In the fifth of their ten pairings, Fred Astaire and Ginger Rogers star in Follow the Fleet, now available from Warner Home Video as a stand-alone disc, or as part of the boxed set The Astaire & Rogers Collection, Volume 1. Fresh off their success in Top Hat, Fred trades in his titular top hat and tails and slaps on a sailor cap. He plays an enlisted swabby who reconnects with former partner and former girlfriend Ginger, now convoying sailors on leave around a ballroom for a dime. RKO followed the same formula established in Roberta (1935), that of having a secondary duo play the romantic leads. So Randolph Scott and Harriet Hilliard come aboard for romantic relief, while Fred and Ginger supply everything else, like the cut-up comedy and the amazing dancing. And Irving Berlin brings to the table seven sparkling songs, like "Let Yourself Go," "We Saw the Sea," "I'm Putting All My Eggs In One Basket," and "Let's Face the Music and Dance." The regular guy character of sailor man Bake Baker enables Fred to bring some comical moments to the film, like smacking bubble gum during his and Ginger's first number together in a dance contest. And the two of them are hilariously out-of-sync and out-of-step in the number "I'm Putting All My Eggs In One Basket." The routine is marked by some robust physical comedy and the playful manipulation with the conventions of a typical Fred & Ginger dance number. As always, the dancing itself is sublime. The two of them make it look so easy, which is why the aforementioned number is so funny. The magical final dance sequence "Let's Face the Music and Dance" is one of Fred and Ginger's best, performed in one take, of course. Take note of Ginger's gown, made of weighty beads that reportedly weighed 35 pounds. During the dance sequence, you can see the sleeve of the dress twirl around and hit Fred in the face. Despite feeling like someone punched him in the eye, Fred continued the number without flinching. Follow the Fleet is also the first of the Astaire/Rogers films in which Ginger is given a dance solo. Harriet Hilliard made her film debut in Follow the Fleet. A natural blond, she wears a brunette wig so as not to distract from the other blondie in the picture, Ginger Rogers. Hilliard later became a fixture on television with her husband Ozzie Nelson in the hit TV series The Adventures of Ozzie and Harriet. And speaking of hit TV series, look fast for another blond named Lucille Ball, playing a bit part. The DVD extras include the 13-minute featurette, "Follow the Fleet: The Origins of Those Dancing Feet." It is a brief history into how Fred and Ginger each got into show business, how they got their "big breaks," and where they first met. It includes interviews with Ava Astaire McKenzie (Fred's daughter), archivists, and biographers. Also included is the musical short, "Melody Master: Jimmy Lunceford and His Dance Orchestra" and the Merrie Melodies animated short "Let It Be Me." For more information about Follow the Fleet, visit Warner Video. To order Follow the Fleet, go to TCM Shopping. by Scott McGee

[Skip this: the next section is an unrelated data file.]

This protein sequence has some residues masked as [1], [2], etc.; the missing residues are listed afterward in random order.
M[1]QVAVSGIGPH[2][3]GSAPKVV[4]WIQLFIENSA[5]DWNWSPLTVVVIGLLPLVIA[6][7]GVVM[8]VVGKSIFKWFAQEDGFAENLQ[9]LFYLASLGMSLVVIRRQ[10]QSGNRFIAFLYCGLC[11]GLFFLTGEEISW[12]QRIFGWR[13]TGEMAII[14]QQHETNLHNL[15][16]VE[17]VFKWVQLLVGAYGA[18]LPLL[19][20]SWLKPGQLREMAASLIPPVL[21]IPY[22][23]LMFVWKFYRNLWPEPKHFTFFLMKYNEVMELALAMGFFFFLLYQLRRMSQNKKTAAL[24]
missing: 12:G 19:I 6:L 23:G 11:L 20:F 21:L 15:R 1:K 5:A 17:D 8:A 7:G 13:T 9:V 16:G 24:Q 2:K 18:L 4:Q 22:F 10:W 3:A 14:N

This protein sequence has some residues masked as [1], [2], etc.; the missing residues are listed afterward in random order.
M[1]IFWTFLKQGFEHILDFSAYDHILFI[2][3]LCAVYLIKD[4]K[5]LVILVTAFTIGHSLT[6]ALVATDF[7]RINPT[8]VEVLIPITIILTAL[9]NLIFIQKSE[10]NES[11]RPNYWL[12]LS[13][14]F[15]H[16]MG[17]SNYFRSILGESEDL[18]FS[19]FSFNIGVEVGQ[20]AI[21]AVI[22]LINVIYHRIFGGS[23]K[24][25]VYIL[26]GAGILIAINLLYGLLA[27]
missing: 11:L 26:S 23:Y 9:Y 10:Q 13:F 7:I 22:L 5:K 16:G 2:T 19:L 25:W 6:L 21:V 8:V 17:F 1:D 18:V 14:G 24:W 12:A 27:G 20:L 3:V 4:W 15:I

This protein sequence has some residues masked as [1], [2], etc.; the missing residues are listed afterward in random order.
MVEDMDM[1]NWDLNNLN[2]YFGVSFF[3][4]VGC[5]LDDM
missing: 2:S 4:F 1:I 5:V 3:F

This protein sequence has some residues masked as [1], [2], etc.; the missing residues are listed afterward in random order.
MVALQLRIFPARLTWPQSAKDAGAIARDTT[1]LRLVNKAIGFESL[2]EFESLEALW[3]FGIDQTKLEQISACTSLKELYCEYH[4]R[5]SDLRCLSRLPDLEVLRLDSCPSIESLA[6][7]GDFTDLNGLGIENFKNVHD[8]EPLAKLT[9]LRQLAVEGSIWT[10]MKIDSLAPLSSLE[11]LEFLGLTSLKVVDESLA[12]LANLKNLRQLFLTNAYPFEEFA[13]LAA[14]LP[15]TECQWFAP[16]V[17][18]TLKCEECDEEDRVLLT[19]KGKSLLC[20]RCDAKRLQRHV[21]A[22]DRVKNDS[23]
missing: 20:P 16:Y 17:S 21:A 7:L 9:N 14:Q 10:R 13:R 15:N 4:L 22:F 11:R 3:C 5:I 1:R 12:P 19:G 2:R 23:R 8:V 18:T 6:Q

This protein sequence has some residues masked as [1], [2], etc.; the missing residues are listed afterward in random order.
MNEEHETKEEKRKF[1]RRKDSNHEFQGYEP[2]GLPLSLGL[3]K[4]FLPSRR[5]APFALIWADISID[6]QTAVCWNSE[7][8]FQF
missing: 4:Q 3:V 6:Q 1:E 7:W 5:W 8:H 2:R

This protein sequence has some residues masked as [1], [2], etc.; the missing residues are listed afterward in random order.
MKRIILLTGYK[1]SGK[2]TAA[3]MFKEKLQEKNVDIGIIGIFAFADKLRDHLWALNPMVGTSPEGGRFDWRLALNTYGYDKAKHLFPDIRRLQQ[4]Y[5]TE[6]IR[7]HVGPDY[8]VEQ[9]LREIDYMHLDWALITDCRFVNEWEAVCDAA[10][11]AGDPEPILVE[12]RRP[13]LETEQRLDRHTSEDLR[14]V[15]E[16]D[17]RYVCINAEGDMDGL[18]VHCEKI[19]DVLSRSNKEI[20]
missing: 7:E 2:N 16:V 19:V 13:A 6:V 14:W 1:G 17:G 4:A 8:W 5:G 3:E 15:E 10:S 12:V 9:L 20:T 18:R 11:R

Quotes

I don't often try to apologize 'cause I seldom make any mistakes.